Updated: Jan 13, 2019
Welcome to our new article series where we look into new styles of urban live, work and play scenarios. This week we look at contemporary architectural trends in the city.
Currently many are concerned where the direction of the city is heading and what the future Manchester will look like with major developments in the city sky-scape and infrastructure leaving people feeling insecure about their place within it. People have turned to the Manchester bee as a symbol during a time when they have never felt so excluded, searching for a visceral connection to newly built developments, where ultimately we feel the city should be striving to sustain our existence within it rather than make it more exclusive.
The Manchester bee has always been a symbol of the industrial revolution and the prosperous era that made Manchester a vibrant and robust industrial city, reminding us that the city was built through the labour of the working class. When I asked this to people a few years ago however I was met with a series of vacant expressions, many wouldn’t have even recognised it as a prominent symbol for Manchester which makes me think the apparent cultural relevance is newly found and somewhat fashionable, maybe even seasonal and that this will wear off. So is there any point in cladding our buildings in honeycomb, bee infused references when the cultural style will become outdated long before architectural fashion has time to engage with the trend, especially when we know that the building will stand for significantly longer after that. Do we need to paint the town in black and yellow stripes as a visual symbol for people to feel valued or to identify with a city that is fast evolving and perhaps adapting quicker than its inhabitants? Perhaps hinting at a wider malice and distain for the path our great city seems to be going towards.
Just as the Batman symbol is shone in city of Gotham, one thing we can’t allow for is for the current popularity of the Mancunian Bee to be used as a smokescreen to hide the ineffectiveness of the current planning system and municipal powers. Current planning law states that if a developer will make less than 20% profit on a new development, they can ignore a council's regulations about building affordable and social housing . The skyscrapers of recent offer little opportunity to local Mancunians with many developers not allowing high quality designs to be inclusive and affordable. So decorating a building in a way that pays a petty token to Manchester’s heritage does little to make the function of the building any more accessible to the public, including access to much needed affordable housing and community assets that bring people together.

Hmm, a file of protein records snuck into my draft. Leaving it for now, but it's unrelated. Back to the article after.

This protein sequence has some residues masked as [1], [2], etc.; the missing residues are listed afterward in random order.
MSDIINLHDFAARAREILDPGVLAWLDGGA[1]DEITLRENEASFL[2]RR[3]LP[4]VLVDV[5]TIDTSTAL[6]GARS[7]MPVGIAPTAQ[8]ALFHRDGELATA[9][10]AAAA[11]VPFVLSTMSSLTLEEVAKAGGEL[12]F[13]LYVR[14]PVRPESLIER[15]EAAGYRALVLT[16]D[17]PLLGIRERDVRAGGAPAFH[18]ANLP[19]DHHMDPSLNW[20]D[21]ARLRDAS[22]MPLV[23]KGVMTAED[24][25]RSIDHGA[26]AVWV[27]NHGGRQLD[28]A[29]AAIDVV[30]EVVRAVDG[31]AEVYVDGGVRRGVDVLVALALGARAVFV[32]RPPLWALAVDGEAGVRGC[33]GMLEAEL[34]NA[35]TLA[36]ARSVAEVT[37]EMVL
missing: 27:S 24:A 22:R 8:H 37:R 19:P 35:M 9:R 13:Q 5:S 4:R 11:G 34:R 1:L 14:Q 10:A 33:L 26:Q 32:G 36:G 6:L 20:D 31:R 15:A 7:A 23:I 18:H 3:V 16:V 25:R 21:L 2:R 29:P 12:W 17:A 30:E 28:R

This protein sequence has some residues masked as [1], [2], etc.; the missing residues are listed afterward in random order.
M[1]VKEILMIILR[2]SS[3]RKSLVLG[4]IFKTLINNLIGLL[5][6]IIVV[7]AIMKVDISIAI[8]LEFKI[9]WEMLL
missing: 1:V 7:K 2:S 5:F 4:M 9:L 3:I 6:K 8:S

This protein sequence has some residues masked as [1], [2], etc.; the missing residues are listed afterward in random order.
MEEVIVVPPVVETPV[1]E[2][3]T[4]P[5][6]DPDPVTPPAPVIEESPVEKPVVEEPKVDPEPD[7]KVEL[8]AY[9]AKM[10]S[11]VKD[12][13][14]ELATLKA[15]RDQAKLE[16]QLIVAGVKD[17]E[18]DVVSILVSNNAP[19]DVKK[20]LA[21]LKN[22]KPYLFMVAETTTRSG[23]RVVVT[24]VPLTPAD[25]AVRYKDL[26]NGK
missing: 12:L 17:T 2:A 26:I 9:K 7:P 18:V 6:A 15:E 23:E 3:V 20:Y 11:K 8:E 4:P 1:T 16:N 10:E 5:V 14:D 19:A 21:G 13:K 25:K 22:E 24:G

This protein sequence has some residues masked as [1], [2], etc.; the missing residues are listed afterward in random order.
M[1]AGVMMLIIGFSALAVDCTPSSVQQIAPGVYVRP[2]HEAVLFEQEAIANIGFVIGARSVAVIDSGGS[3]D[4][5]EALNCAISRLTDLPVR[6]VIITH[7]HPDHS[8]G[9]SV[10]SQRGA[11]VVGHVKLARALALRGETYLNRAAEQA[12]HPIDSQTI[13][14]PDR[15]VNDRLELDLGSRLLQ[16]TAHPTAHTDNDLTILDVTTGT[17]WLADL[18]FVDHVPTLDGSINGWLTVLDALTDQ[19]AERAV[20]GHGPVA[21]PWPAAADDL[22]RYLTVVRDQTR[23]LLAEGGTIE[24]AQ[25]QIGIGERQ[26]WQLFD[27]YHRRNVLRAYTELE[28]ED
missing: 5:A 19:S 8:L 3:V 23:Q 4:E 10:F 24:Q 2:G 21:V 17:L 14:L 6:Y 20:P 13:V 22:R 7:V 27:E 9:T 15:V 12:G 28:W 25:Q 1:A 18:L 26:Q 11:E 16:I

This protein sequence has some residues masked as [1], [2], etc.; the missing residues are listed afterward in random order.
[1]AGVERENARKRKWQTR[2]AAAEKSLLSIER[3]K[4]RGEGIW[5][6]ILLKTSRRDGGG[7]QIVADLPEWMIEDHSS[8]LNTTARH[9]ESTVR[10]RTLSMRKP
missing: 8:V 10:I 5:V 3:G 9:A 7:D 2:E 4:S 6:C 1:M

Campaigns such as the ‘Save Oxford Road Campaign’ in collaboration with architecture:unknown & City Shape show that there is a proven method for involving the public in the development of areas that have community importance. After posting a short questionnaire on social media, to obtain public opinion on the future development of Oxford road, over 220 people responded within one month. The results from the questionnaire and data collected from the event will then inform a unique design report. This report is to be presented to developer giants Bruntwood in a positive discussion about the development of the area, in an effort to improve the success rate of planning applications.
If you’d like to support us with our efforts to find creative ways to engage positively on upcoming developments in the Manchester region and to improve Manchester’s planning process, then please look out for our events, emails, articles and posts. Also like and follow us on Twitter and like us on Facebook. @arch_unknown, you can also check us out on our website at www.architectureunknown.co.uk